Many dishes beg for overindulgence. Share the mixed platter with vegetable pakora, chicken tikka, sheek kabab, and onion bhajee, all served on a sizzling platter. Or pick a garden salad or soup course (the menu includes mulligatawny and lentil),  then choose from chicken, beef, lamb, vegetarian, or seafood dishes, which run the gamut from mild to very spicy. From the ubiquitous Punjab-inspired butter chicken: boneless, marinated in yogurt and spices, cooked in the tandoor and redolent in creamy tomato gravy;  to the hottest of dishes on the menu, vindaloo, made with your choice of lamb, beef, or chicken. Another house specialty is the unusual Bengal Duck, which is prepared with sweet chili sauce, coconut and almond, and has a decidedly complex hot and sweet taste.

At Raja, Rogan Josh is tender morsels of braised beef, slow-cooked with an aromatic spice mixture and yogurt. Yogurt is frequently used in Indian cuisine as a marinade to tenderize the meat. Rogan Josh derives its name from its rich appearance, which is generally a result of ground chilies or brightly coloured good-quality paprika combined with fresh tomatoes. Rogan Josh takes on a contemporary twist with lean lamb chunks, ghee, garam masala, garlic, ginger, and fresh cilantro.

The flawlessly prepared Pulao rice, aromatic basmati with onion, cumin and mild spices, ordered separately, is not an afterthought but an integral part of dinner. As well, vegetarian selections figure prominently here, as in all Indian cooking. There are nearly a dozen meticulously spiced vegetarian dishes on the extensive menu. Vegetable specialties include: Aloo Gobhi (potato and cauliflower), Chana Masala ( spicy chick peas), Sag Paneer (spinach with homemade cheese), Bharta (spiced roasted eggplant), and Daal Tarka (lentils in garlic). Vegan dishes are also available.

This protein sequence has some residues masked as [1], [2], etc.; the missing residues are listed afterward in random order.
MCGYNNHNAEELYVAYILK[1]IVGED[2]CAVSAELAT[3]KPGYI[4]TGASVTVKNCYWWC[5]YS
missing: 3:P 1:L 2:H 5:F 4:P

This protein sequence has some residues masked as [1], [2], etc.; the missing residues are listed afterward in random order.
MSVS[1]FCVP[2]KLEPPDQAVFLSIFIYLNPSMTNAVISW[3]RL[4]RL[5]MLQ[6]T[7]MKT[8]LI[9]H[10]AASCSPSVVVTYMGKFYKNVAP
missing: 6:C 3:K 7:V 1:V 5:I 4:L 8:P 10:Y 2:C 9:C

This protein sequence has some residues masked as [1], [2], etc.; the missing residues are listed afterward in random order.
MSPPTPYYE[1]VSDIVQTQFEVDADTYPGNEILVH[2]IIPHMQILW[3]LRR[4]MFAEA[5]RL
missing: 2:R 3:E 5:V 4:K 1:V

The menu features an intoxicating selection of fish and seafood dishes, such as King Prawn Jhalfrezi (stir-fried with fresh green chilies, tomatoes, green peppers, and fresh coriander, and finished with fresh ginger and garlic), fish (salmon), Masala, and King Prawn Sag.

The Raja has plenty of personality, and the dining room has character and sophistication with its marble floors, deep red painted walls and white accents. The service is deferential and rivals anything in the city.

428 Clarence St. (North of Dundas)

519-601-7252

www.rajafinedining.ca

 
Lunch: Mon.–Sat. 11:30 am – 2:30 pm

Dinner: Mon.–Sat. 5 pm. – 10 pm

Sunday Closed (Open for Dinner on Mother's Day)